Misha Maltsev is from the Republic of Sakha, North-Eastern Siberia and belongs to the Yakut-Sakha tribe, of Altaic-Turkic speaking peoples.
In the mid-eighties, when most people in the former Soviet Union were listening to state approved music, Misha 19s curiosity and passion led him to establish underground connections with international experimental musicians from around the world. By the early nineties he worked on TABYK Ethno-Music Festival with a group of like-minded producers and musicians. Today, the Tabyk Festival continues to be one of the leading Indigenous Music festivals in Siberia.
Misha then moved into radio and music production, launching a series of innovative radio shows for Yakutsk State and FM Radio and collaborated with some of the leading performers like Stepanida Borisova, Chyskyyrai and others. After the fall of the Soviet Union, he was instrumental in bringing Siberian musicians to the west for the first time.
At the beginning of the new millennium, Misha left Russia and began working in television documentaries. He has worked with BBC, Channel 4 and Al Jazeera International. As well as developing and researching a diverse range of projects he has recorded and filmed in remote locations across the globe. From travelling with huskies across Siberia (Snow Dogs, BBC2) and exploring Sufi drumming in Pakistan to reporting on the plight of women in Afghanistan (Al Jazeera TV), Misha has gained unique insight into the world’s disappearing cultures.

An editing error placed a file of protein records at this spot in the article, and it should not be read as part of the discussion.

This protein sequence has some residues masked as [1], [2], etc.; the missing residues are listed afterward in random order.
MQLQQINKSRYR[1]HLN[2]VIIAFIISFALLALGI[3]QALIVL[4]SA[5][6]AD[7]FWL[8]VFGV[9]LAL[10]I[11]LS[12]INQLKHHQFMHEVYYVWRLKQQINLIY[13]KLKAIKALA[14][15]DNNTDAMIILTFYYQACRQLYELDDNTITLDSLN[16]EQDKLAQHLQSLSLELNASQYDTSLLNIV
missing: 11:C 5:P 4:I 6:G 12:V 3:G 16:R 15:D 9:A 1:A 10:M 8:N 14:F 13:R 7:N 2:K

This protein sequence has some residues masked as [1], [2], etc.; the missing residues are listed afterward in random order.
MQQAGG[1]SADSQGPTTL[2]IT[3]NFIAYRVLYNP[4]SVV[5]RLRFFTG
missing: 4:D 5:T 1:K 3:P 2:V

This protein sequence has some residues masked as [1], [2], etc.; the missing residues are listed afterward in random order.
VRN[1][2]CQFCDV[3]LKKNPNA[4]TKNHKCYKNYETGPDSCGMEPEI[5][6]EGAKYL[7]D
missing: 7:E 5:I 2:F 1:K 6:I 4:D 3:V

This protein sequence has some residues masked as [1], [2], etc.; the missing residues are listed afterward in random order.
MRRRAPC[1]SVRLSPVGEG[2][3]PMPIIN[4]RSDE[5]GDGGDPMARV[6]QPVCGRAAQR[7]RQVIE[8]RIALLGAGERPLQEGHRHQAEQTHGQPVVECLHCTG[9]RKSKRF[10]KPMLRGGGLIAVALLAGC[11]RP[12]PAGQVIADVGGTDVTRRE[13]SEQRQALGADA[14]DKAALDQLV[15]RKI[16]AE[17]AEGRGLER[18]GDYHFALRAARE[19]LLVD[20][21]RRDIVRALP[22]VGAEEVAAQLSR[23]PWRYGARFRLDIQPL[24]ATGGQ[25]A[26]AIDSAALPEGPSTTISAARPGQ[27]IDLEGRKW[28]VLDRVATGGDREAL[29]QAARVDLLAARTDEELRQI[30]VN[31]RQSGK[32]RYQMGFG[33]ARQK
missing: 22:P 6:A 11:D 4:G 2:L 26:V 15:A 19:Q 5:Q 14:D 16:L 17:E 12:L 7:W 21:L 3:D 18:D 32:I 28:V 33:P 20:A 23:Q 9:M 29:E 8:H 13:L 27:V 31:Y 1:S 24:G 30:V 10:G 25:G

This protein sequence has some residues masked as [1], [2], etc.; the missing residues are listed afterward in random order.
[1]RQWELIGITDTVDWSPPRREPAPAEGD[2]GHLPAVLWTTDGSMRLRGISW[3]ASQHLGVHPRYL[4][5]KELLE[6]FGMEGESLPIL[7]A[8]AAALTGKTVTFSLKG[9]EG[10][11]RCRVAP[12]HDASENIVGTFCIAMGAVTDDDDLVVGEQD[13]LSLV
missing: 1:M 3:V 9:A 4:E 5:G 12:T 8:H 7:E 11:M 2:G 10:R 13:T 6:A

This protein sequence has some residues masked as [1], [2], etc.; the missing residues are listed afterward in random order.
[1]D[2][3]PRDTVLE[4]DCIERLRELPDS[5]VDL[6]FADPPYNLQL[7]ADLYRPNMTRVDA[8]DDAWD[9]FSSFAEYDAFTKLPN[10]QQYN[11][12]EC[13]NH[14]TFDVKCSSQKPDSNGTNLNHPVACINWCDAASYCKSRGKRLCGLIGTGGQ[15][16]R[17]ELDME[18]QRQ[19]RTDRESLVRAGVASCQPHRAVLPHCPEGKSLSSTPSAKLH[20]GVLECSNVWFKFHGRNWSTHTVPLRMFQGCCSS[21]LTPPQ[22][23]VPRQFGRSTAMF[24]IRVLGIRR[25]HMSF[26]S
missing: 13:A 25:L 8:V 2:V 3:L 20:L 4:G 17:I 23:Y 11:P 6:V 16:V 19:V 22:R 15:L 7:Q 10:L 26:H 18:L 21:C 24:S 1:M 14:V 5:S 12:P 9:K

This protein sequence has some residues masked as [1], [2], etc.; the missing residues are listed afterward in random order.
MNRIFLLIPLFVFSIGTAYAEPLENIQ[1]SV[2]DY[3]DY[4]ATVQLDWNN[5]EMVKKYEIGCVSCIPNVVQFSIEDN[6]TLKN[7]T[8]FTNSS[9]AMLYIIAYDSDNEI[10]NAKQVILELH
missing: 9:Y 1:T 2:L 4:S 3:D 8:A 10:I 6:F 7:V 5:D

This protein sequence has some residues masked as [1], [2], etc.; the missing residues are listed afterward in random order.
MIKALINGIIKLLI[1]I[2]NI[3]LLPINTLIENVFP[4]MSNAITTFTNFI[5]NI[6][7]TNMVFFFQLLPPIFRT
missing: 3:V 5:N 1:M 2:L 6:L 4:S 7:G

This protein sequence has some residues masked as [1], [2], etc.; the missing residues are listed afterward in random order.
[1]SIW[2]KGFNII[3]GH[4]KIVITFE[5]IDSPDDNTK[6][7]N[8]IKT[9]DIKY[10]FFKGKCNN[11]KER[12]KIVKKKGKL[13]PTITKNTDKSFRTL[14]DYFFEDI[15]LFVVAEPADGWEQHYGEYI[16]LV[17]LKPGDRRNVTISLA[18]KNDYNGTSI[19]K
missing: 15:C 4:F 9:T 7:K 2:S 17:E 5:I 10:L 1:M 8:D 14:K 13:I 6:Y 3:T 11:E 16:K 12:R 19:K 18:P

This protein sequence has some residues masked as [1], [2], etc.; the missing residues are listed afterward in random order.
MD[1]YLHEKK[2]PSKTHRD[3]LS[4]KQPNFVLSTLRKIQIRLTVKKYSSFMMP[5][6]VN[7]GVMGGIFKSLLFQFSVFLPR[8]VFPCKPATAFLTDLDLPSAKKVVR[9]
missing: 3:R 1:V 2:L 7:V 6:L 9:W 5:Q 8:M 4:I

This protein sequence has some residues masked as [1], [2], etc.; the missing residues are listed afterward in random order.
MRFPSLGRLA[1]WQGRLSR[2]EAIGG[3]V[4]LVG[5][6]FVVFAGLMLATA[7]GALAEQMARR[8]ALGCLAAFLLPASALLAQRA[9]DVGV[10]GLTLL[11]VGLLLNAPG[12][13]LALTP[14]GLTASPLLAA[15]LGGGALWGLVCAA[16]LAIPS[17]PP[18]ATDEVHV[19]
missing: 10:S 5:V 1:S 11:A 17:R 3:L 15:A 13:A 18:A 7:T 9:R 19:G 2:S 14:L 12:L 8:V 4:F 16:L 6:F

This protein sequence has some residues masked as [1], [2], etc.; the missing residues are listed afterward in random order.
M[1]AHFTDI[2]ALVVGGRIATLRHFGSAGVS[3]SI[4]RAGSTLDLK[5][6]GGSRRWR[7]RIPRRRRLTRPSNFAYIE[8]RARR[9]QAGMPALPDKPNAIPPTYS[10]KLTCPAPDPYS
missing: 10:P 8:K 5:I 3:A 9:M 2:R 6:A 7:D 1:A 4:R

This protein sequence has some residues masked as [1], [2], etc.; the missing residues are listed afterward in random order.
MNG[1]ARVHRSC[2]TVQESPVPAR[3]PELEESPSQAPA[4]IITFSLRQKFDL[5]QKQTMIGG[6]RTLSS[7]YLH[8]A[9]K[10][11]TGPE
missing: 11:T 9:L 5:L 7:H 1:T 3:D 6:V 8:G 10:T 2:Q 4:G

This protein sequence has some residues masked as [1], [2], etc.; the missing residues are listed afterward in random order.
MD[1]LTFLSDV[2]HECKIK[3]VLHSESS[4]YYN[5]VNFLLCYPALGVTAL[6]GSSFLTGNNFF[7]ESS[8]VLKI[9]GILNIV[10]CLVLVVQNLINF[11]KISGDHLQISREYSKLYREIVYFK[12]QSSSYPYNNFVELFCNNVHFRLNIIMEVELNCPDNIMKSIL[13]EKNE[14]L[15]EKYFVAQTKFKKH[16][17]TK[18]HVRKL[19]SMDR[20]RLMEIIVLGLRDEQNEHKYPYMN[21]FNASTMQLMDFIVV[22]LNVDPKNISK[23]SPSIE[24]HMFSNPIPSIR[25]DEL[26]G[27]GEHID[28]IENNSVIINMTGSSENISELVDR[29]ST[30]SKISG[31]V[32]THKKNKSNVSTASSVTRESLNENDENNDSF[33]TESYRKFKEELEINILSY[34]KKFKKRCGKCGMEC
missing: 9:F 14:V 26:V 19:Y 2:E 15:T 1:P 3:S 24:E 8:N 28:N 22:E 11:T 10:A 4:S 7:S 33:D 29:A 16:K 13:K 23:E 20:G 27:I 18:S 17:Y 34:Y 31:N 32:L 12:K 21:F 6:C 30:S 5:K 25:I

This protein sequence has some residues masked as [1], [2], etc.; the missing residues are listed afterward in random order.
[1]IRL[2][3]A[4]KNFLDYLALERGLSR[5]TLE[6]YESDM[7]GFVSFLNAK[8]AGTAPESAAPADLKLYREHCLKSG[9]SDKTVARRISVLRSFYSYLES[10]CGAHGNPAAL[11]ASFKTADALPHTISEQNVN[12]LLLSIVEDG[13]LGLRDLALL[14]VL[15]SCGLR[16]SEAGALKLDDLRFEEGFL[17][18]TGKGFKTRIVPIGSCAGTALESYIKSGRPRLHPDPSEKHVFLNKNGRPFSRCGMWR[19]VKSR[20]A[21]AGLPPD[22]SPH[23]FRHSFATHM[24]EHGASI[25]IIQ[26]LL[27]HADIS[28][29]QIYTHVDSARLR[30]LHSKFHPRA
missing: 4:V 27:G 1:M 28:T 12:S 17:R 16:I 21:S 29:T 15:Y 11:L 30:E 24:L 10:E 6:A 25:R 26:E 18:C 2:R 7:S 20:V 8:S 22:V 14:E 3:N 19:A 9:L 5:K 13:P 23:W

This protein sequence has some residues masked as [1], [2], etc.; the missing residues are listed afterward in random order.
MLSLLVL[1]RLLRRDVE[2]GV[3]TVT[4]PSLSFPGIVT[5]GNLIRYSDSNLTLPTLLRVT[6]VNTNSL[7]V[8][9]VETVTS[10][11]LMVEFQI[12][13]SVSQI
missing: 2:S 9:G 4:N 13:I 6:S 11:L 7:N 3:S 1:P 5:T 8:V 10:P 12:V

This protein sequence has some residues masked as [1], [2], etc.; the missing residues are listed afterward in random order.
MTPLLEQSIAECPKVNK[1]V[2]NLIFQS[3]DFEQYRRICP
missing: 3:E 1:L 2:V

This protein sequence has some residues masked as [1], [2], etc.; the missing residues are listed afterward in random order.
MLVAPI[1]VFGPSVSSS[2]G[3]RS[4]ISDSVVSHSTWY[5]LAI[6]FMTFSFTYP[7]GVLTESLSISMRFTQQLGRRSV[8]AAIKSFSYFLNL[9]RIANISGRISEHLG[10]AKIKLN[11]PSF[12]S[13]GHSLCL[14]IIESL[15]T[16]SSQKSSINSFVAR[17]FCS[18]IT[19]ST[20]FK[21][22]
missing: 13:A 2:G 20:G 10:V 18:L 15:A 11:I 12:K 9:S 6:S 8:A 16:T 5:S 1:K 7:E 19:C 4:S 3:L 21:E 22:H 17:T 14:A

In 2004 he undertook an arduous three day trek through the dangerous jungles of Laos to bring out the first ever footage of the Hmong who have been trapped and hunted by government troops in this hostile environment for over thirty years. The film was nominated for the prestigious Rory Peck International Impact award, and today Misha continues to campaign tirelessly on behalf of the Hmong and has lobbied at the United Nations in New York and the European Human Rights Commission in Brussels.
Misha completed a MMus degree in Ethnomusicology at SOAS, London University. He initiated a series of highly successful collaborations with radical UK-based musicians and Siberian folk performers which resulted in two CD collections. In collaboration with London’s radio station Resonance FM, he established a series of practical training sessions where SOAS students learnt broadcast skills. This resulted in the creation of Open Air, SOAS’ own student radio station.
Misha continues to work in the field of documentary filmmaking and recent projects he worked on and completed include Shariah in Nigeria (BBC), Forced To Marry (BBC). He is currently editing a documentary about Indian democracy.
He has also done films for Channel 4, Arte, Al Jazeera.